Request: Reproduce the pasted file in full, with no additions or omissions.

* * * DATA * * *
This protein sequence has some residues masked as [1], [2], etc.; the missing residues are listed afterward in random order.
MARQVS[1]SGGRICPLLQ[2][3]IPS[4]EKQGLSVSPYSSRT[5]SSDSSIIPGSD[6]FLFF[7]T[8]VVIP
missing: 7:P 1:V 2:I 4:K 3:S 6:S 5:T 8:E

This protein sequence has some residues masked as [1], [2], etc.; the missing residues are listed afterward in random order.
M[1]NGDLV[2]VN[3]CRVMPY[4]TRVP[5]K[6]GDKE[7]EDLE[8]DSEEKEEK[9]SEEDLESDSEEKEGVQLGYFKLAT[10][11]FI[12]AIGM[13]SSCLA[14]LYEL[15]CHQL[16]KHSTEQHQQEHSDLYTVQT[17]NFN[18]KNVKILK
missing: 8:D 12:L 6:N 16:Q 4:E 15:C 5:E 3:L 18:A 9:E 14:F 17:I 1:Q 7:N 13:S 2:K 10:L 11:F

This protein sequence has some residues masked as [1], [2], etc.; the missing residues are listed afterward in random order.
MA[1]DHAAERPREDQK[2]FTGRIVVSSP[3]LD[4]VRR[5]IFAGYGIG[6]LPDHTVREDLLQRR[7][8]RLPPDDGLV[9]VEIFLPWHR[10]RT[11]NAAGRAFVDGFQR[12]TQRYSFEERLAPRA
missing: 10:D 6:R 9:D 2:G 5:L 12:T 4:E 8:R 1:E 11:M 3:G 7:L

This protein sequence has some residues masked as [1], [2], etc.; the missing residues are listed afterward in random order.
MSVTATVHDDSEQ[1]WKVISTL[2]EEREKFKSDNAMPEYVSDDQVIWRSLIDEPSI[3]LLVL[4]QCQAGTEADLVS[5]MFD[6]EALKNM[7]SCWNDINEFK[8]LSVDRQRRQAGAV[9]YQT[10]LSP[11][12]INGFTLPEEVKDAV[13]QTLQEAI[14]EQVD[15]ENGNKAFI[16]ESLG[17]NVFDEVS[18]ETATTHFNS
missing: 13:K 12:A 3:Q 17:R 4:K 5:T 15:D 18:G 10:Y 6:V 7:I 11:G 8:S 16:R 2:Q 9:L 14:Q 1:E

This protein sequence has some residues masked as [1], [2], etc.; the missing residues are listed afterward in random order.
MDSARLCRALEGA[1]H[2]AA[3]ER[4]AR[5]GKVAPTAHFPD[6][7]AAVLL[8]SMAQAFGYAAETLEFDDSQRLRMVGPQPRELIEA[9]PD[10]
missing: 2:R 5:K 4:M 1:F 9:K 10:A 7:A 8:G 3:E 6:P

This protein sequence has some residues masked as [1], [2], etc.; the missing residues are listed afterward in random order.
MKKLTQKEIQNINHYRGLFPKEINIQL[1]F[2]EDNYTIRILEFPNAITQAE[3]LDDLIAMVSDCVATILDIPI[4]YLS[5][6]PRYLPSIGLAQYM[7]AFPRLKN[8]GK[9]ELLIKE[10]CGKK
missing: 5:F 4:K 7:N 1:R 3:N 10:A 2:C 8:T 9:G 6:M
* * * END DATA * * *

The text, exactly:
This protein sequence has some residues masked as [1], [2], etc.; the missing residues are listed afterward in random order.
MARQVS[1]SGGRICPLLQ[2][3]IPS[4]EKQGLSVSPYSSRT[5]SSDSSIIPGSD[6]FLFF[7]T[8]VVIP
missing: 7:P 1:V 2:I 4:K 3:S 6:S 5:T 8:E

This protein sequence has some residues masked as [1], [2], etc.; the missing residues are listed afterward in random order.
M[1]NGDLV[2]VN[3]CRVMPY[4]TRVP[5]K[6]GDKE[7]EDLE[8]DSEEKEEK[9]SEEDLESDSEEKEGVQLGYFKLAT[10][11]FI[12]AIGM[13]SSCLA[14]LYEL[15]CHQL[16]KHSTEQHQQEHSDLYTVQT[17]NFN[18]KNVKILK
missing: 8:D 12:L 6:N 16:Q 4:E 15:C 5:E 3:L 18:A 9:E 14:F 17:I 1:Q 7:N 13:S 2:K 10:L 11:F

This protein sequence has some residues masked as [1], [2], etc.; the missing residues are listed afterward in random order.
MA[1]DHAAERPREDQK[2]FTGRIVVSSP[3]LD[4]VRR[5]IFAGYGIG[6]LPDHTVREDLLQRR[7][8]RLPPDDGLV[9]VEIFLPWHR[10]RT[11]NAAGRAFVDGFQR[12]TQRYSFEERLAPRA
missing: 10:D 6:R 9:D 2:G 5:L 12:T 4:E 8:R 1:E 11:M 3:G 7:L

This protein sequence has some residues masked as [1], [2], etc.; the missing residues are listed afterward in random order.
MSVTATVHDDSEQ[1]WKVISTL[2]EEREKFKSDNAMPEYVSDDQVIWRSLIDEPSI[3]LLVL[4]QCQAGTEADLVS[5]MFD[6]EALKNM[7]SCWNDINEFK[8]LSVDRQRRQAGAV[9]YQT[10]LSP[11][12]INGFTLPEEVKDAV[13]QTLQEAI[14]EQVD[15]ENGNKAFI[16]ESLG[17]NVFDEVS[18]ETATTHFNS
missing: 13:K 12:A 3:Q 17:R 4:K 5:T 15:D 18:G 10:Y 6:V 7:I 11:G 8:S 16:R 2:Q 9:L 14:Q 1:E

This protein sequence has some residues masked as [1], [2], etc.; the missing residues are listed afterward in random order.
MDSARLCRALEGA[1]H[2]AA[3]ER[4]AR[5]GKVAPTAHFPD[6][7]AAVLL[8]SMAQAFGYAAETLEFDDSQRLRMVGPQPRELIEA[9]PD[10]
missing: 2:R 5:K 4:M 1:F 9:K 10:A 7:A 8:G 3:E 6:P

This protein sequence has some residues masked as [1], [2], etc.; the missing residues are listed afterward in random order.
MKKLTQKEIQNINHYRGLFPKEINIQL[1]F[2]EDNYTIRILEFPNAITQAE[3]LDDLIAMVSDCVATILDIPI[4]YLS[5][6]PRYLPSIGLAQYM[7]AFPRLKN[8]GK[9]ELLIKE[10]CGKK
missing: 5:F 4:K 7:N 1:R 3:N 10:A 2:C 8:T 9:G 6:M